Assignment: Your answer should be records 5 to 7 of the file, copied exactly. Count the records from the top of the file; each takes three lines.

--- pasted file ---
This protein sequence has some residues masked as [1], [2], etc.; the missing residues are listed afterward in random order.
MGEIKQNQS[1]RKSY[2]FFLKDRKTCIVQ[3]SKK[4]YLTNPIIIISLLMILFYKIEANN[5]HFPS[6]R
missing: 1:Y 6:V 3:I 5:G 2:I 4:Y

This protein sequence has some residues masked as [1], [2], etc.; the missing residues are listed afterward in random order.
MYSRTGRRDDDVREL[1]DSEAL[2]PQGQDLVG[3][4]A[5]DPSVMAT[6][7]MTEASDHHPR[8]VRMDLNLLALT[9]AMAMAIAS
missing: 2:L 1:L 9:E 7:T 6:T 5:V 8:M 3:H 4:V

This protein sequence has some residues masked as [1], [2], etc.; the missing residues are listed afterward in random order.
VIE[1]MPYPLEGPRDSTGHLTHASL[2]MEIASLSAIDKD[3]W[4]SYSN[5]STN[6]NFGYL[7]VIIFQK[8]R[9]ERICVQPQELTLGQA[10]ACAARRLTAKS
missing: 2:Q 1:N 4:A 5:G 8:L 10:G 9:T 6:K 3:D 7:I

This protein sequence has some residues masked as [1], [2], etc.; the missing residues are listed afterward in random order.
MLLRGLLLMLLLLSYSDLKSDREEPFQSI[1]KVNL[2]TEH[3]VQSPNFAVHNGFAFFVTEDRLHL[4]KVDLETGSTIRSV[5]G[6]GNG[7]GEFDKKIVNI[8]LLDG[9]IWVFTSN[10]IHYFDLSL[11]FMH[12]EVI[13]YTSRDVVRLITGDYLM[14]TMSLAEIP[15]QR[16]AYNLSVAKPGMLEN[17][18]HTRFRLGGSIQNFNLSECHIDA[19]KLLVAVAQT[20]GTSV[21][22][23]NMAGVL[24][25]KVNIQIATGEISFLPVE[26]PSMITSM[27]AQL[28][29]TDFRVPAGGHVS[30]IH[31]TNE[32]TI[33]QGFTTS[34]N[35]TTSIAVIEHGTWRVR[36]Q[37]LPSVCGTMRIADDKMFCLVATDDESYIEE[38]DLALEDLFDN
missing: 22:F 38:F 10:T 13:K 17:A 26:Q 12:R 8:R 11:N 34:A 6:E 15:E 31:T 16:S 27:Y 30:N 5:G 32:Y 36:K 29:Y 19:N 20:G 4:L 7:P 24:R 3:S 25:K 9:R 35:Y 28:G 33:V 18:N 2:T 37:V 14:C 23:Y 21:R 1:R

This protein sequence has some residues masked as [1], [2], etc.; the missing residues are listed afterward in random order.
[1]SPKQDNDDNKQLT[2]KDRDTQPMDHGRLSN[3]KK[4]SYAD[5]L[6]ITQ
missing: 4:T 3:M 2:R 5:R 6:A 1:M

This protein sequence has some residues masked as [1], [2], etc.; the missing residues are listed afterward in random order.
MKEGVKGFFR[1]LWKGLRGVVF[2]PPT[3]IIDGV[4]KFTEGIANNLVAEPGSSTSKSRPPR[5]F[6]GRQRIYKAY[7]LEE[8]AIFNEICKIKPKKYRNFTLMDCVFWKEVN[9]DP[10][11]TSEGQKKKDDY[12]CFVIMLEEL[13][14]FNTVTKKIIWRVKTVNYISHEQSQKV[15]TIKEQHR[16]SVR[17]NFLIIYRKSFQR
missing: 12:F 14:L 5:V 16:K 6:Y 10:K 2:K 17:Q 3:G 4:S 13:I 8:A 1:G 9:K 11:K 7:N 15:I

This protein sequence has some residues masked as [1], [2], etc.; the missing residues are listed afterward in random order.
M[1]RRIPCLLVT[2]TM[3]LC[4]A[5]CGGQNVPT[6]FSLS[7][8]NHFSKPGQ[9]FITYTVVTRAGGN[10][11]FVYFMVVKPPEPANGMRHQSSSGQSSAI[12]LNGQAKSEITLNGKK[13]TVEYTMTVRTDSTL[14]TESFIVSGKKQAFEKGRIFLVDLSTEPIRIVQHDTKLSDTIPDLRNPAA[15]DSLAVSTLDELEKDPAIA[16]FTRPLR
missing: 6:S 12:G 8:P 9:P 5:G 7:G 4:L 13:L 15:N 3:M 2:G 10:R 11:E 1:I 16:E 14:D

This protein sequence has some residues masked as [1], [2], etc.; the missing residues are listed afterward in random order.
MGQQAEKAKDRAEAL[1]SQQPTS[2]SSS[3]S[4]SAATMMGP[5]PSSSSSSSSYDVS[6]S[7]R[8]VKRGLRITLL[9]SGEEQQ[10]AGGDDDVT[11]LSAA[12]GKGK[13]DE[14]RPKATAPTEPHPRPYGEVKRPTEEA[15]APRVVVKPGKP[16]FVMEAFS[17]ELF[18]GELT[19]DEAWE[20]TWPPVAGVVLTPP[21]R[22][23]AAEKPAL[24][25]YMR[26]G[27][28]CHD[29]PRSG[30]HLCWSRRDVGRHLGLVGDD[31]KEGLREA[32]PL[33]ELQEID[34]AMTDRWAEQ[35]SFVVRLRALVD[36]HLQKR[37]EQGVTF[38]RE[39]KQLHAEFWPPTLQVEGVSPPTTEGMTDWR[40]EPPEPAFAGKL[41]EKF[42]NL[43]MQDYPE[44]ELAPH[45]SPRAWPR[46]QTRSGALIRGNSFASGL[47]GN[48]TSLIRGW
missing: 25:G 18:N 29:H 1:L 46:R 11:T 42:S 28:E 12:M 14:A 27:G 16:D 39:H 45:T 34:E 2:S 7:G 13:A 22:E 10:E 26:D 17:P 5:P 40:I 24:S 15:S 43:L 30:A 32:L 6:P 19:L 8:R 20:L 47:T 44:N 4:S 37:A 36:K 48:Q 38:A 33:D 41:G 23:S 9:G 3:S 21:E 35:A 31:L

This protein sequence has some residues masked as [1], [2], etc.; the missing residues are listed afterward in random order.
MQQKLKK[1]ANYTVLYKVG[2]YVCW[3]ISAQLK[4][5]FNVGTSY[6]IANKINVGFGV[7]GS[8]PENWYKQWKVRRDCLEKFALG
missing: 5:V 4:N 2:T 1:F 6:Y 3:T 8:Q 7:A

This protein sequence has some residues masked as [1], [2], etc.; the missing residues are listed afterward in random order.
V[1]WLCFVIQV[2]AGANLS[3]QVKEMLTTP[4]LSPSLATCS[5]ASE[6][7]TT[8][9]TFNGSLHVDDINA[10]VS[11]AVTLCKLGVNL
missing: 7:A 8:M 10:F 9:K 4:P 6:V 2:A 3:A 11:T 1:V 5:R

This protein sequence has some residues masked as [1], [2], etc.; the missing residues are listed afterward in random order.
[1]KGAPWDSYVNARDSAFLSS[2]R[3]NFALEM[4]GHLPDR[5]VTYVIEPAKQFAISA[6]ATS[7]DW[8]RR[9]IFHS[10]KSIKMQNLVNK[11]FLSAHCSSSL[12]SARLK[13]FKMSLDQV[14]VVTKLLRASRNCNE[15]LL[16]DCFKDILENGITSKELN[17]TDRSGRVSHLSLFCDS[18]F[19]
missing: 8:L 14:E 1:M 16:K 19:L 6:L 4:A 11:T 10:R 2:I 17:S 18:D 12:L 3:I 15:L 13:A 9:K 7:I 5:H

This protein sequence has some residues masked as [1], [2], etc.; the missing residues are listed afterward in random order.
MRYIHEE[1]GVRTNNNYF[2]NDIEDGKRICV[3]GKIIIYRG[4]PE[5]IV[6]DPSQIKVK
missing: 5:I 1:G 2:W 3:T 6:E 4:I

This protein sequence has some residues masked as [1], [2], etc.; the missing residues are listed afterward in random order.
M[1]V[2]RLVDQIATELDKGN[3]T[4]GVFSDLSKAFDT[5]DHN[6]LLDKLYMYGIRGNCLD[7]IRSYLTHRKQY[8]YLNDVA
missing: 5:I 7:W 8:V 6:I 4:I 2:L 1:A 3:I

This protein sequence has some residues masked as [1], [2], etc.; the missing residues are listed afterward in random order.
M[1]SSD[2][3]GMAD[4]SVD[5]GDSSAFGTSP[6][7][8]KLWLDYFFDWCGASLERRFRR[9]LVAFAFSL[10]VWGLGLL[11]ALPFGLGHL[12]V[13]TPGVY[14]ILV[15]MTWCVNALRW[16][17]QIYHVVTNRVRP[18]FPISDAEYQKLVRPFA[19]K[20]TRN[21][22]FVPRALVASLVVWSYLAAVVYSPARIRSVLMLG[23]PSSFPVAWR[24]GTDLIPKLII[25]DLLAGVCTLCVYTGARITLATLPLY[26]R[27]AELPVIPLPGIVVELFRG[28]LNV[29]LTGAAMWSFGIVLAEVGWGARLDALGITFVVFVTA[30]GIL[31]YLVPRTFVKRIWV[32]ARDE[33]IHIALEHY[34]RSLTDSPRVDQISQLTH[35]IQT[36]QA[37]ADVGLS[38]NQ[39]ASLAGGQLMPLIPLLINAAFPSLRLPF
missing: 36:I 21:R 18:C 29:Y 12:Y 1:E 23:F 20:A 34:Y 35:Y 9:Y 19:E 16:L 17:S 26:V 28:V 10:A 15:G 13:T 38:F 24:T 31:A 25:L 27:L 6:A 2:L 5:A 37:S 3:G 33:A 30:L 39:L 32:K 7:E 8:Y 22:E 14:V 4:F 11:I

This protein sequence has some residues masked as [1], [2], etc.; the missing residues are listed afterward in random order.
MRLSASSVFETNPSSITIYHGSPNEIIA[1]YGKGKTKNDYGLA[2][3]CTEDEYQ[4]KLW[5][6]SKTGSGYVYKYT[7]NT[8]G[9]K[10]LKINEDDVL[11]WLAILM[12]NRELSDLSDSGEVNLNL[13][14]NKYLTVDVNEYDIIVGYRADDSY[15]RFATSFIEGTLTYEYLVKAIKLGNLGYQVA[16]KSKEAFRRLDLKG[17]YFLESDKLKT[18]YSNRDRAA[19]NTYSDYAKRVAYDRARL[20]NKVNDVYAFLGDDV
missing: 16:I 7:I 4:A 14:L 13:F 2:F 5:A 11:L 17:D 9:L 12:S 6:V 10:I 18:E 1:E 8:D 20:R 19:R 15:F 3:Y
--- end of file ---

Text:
This protein sequence has some residues masked as [1], [2], etc.; the missing residues are listed afterward in random order.
[1]SPKQDNDDNKQLT[2]KDRDTQPMDHGRLSN[3]KK[4]SYAD[5]L[6]ITQ
missing: 4:T 3:M 2:R 5:R 6:A 1:M

This protein sequence has some residues masked as [1], [2], etc.; the missing residues are listed afterward in random order.
MKEGVKGFFR[1]LWKGLRGVVF[2]PPT[3]IIDGV[4]KFTEGIANNLVAEPGSSTSKSRPPR[5]F[6]GRQRIYKAY[7]LEE[8]AIFNEICKIKPKKYRNFTLMDCVFWKEVN[9]DP[10][11]TSEGQKKKDDY[12]CFVIMLEEL[13][14]FNTVTKKIIWRVKTVNYISHEQSQKV[15]TIKEQHR[16]SVR[17]NFLIIYRKSFQR
missing: 12:F 14:L 5:V 16:K 6:Y 10:K 2:K 17:Q 3:G 4:S 13:I 8:A 1:G 9:K 11:K 7:N 15:I

This protein sequence has some residues masked as [1], [2], etc.; the missing residues are listed afterward in random order.
M[1]RRIPCLLVT[2]TM[3]LC[4]A[5]CGGQNVPT[6]FSLS[7][8]NHFSKPGQ[9]FITYTVVTRAGGN[10][11]FVYFMVVKPPEPANGMRHQSSSGQSSAI[12]LNGQAKSEITLNGKK[13]TVEYTMTVRTDSTL[14]TESFIVSGKKQAFEKGRIFLVDLSTEPIRIVQHDTKLSDTIPDLRNPAA[15]DSLAVSTLDELEKDPAIA[16]FTRPLR
missing: 6:S 12:G 8:P 9:P 5:G 7:G 4:L 13:L 15:N 3:M 2:G 10:R 11:E 1:I 16:E 14:D